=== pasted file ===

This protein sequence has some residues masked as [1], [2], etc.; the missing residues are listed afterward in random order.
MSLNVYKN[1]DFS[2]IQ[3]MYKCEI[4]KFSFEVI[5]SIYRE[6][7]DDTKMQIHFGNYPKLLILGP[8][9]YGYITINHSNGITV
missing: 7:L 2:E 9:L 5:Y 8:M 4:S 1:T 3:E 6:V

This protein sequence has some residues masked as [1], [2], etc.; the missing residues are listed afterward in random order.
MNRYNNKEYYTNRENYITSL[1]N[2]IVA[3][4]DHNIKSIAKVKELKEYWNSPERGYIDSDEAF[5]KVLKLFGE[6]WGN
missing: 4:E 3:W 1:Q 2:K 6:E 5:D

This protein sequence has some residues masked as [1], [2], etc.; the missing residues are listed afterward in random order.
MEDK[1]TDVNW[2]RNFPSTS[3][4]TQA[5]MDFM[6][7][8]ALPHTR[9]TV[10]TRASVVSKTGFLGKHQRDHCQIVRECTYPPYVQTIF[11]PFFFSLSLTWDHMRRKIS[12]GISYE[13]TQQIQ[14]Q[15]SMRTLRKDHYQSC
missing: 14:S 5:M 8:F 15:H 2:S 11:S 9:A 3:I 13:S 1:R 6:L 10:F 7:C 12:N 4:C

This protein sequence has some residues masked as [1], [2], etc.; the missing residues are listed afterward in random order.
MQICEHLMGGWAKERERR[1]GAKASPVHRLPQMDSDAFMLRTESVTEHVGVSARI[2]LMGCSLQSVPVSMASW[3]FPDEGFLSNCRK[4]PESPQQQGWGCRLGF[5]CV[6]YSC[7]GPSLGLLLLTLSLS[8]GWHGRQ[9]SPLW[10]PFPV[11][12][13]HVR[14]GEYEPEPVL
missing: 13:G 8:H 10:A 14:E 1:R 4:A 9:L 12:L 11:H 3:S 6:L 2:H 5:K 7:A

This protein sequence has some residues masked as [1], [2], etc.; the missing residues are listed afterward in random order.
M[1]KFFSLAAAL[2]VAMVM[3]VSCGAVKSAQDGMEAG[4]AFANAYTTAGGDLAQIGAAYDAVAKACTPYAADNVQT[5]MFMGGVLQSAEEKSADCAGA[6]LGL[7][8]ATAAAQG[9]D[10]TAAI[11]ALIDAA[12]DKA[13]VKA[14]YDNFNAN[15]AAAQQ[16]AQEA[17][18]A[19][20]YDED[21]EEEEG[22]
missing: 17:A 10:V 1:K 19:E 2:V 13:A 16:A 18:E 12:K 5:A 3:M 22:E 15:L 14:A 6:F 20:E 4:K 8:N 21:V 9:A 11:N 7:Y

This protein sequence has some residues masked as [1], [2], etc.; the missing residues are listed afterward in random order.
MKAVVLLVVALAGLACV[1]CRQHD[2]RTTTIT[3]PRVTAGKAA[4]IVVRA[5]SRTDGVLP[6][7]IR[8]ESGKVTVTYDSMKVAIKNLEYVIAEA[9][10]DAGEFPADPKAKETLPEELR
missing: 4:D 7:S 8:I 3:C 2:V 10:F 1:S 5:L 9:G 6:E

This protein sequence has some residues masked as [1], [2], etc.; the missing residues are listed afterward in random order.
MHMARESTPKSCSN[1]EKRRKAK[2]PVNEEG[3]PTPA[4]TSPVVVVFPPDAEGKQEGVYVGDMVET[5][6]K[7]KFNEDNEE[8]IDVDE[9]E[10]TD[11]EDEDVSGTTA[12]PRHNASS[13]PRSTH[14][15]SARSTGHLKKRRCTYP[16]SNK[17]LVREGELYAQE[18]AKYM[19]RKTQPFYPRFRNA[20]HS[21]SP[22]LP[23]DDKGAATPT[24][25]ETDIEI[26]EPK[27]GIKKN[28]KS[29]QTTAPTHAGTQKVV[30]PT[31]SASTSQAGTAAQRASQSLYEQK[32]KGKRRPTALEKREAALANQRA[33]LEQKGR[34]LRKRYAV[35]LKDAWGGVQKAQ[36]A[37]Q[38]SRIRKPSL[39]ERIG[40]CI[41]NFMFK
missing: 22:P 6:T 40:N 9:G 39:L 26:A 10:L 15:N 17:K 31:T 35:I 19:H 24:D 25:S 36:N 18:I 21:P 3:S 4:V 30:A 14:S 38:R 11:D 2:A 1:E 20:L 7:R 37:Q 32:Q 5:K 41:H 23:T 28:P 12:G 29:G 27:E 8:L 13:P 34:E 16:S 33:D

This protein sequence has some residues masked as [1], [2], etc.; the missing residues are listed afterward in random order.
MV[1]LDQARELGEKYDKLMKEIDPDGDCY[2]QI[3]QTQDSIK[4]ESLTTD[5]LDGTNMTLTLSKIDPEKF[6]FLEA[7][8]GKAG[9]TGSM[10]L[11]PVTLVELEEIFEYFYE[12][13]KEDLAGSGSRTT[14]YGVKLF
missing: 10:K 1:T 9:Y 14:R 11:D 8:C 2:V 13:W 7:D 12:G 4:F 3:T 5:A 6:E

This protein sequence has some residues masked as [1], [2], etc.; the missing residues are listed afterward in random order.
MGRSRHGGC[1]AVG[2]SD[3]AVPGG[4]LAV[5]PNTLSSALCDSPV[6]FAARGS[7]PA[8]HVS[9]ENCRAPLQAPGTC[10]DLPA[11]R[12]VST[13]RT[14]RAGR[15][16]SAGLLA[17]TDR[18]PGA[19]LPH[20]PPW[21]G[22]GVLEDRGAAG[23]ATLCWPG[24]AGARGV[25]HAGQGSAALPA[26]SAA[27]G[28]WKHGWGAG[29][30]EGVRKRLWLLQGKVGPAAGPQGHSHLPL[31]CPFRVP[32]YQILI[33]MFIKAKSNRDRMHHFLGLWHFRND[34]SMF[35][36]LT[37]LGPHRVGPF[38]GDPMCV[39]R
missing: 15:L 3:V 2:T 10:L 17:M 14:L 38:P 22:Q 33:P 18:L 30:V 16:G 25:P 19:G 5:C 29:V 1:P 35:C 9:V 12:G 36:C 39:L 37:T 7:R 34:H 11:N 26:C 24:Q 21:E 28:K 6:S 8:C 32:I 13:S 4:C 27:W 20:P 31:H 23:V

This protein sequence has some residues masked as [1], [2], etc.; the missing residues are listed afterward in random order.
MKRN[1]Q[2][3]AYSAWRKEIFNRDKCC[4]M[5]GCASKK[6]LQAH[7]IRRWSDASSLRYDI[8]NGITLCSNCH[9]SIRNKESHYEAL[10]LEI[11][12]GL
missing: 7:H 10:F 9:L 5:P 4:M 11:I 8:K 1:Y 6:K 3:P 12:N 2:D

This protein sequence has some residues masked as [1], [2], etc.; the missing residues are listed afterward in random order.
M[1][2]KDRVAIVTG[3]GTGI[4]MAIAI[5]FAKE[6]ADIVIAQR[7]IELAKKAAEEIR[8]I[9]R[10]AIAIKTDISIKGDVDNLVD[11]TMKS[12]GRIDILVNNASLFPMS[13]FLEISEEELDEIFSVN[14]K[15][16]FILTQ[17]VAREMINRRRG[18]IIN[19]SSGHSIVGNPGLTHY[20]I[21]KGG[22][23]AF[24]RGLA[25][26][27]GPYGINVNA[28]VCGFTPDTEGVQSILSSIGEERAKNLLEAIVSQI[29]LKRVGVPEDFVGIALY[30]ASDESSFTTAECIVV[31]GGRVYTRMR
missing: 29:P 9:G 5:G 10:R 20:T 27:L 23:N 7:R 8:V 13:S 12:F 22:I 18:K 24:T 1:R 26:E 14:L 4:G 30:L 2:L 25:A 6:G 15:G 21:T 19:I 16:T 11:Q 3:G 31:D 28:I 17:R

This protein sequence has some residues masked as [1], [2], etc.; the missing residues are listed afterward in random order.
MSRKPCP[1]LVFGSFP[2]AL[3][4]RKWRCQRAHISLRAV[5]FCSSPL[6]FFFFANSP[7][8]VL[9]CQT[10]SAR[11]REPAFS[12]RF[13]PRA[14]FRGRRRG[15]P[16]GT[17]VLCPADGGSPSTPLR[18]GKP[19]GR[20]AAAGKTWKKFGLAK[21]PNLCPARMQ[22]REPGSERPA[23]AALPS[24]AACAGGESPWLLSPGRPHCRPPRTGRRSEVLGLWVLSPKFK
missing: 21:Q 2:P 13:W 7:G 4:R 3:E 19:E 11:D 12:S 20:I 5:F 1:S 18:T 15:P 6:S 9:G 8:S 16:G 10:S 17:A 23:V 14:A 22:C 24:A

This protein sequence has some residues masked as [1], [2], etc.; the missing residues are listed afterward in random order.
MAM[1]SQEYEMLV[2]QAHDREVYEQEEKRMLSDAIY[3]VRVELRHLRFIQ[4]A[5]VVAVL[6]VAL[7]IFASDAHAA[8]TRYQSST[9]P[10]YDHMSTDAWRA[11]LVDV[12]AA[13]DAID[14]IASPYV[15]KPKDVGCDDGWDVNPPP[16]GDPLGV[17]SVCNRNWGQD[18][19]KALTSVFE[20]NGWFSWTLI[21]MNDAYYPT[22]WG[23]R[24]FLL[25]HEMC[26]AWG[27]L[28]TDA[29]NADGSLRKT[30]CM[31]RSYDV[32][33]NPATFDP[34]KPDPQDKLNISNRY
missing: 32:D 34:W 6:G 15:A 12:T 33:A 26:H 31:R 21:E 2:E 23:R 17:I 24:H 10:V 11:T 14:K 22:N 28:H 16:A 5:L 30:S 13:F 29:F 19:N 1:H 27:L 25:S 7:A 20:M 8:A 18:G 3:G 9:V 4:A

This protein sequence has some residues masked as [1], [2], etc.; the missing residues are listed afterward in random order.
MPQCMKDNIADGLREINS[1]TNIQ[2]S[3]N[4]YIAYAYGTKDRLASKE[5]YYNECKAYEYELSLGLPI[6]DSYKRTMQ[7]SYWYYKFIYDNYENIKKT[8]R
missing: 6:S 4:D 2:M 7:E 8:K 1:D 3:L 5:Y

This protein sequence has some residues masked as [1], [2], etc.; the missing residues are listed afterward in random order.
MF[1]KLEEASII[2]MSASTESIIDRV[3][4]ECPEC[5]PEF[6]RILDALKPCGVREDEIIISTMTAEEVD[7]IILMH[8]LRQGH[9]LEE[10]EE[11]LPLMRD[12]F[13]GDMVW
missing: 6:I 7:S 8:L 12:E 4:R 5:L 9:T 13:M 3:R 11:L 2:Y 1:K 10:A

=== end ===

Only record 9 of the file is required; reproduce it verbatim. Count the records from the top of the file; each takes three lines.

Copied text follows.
This protein sequence has some residues masked as [1], [2], etc.; the missing residues are listed afterward in random order.
MGRSRHGGC[1]AVG[2]SD[3]AVPGG[4]LAV[5]PNTLSSALCDSPV[6]FAARGS[7]PA[8]HVS[9]ENCRAPLQAPGTC[10]DLPA[11]R[12]VST[13]RT[14]RAGR[15][16]SAGLLA[17]TDR[18]PGA[19]LPH[20]PPW[21]G[22]GVLEDRGAAG[23]ATLCWPG[24]AGARGV[25]HAGQGSAALPA[26]SAA[27]G[28]WKHGWGAG[29][30]EGVRKRLWLLQGKVGPAAGPQGHSHLPL[31]CPFRVP[32]YQILI[33]MFIKAKSNRDRMHHFLGLWHFRND[34]SMF[35][36]LT[37]LGPHRVGPF[38]GDPMCV[39]R
missing: 15:L 3:V 2:T 10:L 17:M 14:L 38:P 22:Q 33:P 18:L 30:V 16:G 25:P 19:G 5:C 29:V 1:P 35:C 9:V 12:G 36:C 39:L 37:T 7:R 34:H 11:N 26:C 24:Q 21:E 28:K 6:S 8:C 32:I 13:S 4:C 27:W 20:P 31:H 23:V